Malala chose Titanium over her own bone fragment to cover the missing area of her skull when asked by doctors of the Queen Elizabeth Hospital in Birmingham, UK, reported CNN on Wednesday.
She will now be undergoing surgery at the hospital to have the hole in her skull covered and cochlear implants to have her hearing restored, Dr. Dave Rosser, medical director of the Queen Elizabeth Hospital said Wednesday in a news conference.
The surgery would take place in the next 10 days, said the hospital. It is expected that she will be able to leave the hospital within "two to three days" of the surgery, said Dr. Dave Rosser. He added that each procedure should take about 90 minutes and her full recovery could take another 15 to 18 months.
Malala was shot by a gunman in the head and neck in October 2012 as she rode home from school in Pakistan's Swat Valley. It was an attempt of Tehrik-e-Taliban (group of terrorists), which intended to kill her for her stand for the right of girls to get education.
The brain of the girl (only 15 years of age) swelled after the shooting, and doctors in Pakistan removed part of her skull, almost the size of a hand. Had this procedure not been performed the pressure in her cranium would have caused severe brain damage, likely killing her.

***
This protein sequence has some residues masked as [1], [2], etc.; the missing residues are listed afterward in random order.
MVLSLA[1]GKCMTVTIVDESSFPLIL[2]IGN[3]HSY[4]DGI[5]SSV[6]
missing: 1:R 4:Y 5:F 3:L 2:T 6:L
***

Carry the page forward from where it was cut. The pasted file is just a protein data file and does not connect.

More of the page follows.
About the surgery performed by doctors in Pakistan, Dr. Dave Rosser said in the news conference, "There is no doubt that the surgery performed in Pakistan was life-saving."
About Malala, he said, "She's very lively. She's got a great sense of humor."
During the conference, Rosser also explained that Malala was recovering at an impressive pace and had faced her medical treatment with bravery.
Dr. Rosser added, "She's not naive at all about what happened to her and the situation in terms of her high profile. She's incredibly determined to continue to speak for her cause."
The missing area of her skull for now is covered with soft tissue and is vulnerable to damage. Doctors could have covered the hole with the original piece of her skull, which she has carried under the skin since October, when a surgeon in Pakistan implanted it to keep the bone “alive.” Bone saving in this manner is common practice worldwide.
The bone, however, would have shrunk and Titanium is a better option, according to doctors. Titanium also has low chances of infection.
The cochlear implant will restore hearing to her left ear, in which she is at the moment deaf. The implant will restore enough function to the damaged ear to allow her to hear in three dimensions, which will be necessary for safety reasons, as it will enable her, to hear, for example, an approaching car, Dr. Rosser said.
Recently Malala went through surgery to reroute a facial nerve that was damaged in the attempt on her life, leaving part the left side of her mouth listless.
Malala’s love for education and her courage in standing up to the Taliban earned her Pakistan’s National Peace Award in 2011. Thousands of people have signed a petition for Malala to receive the Nobel Peace Prize.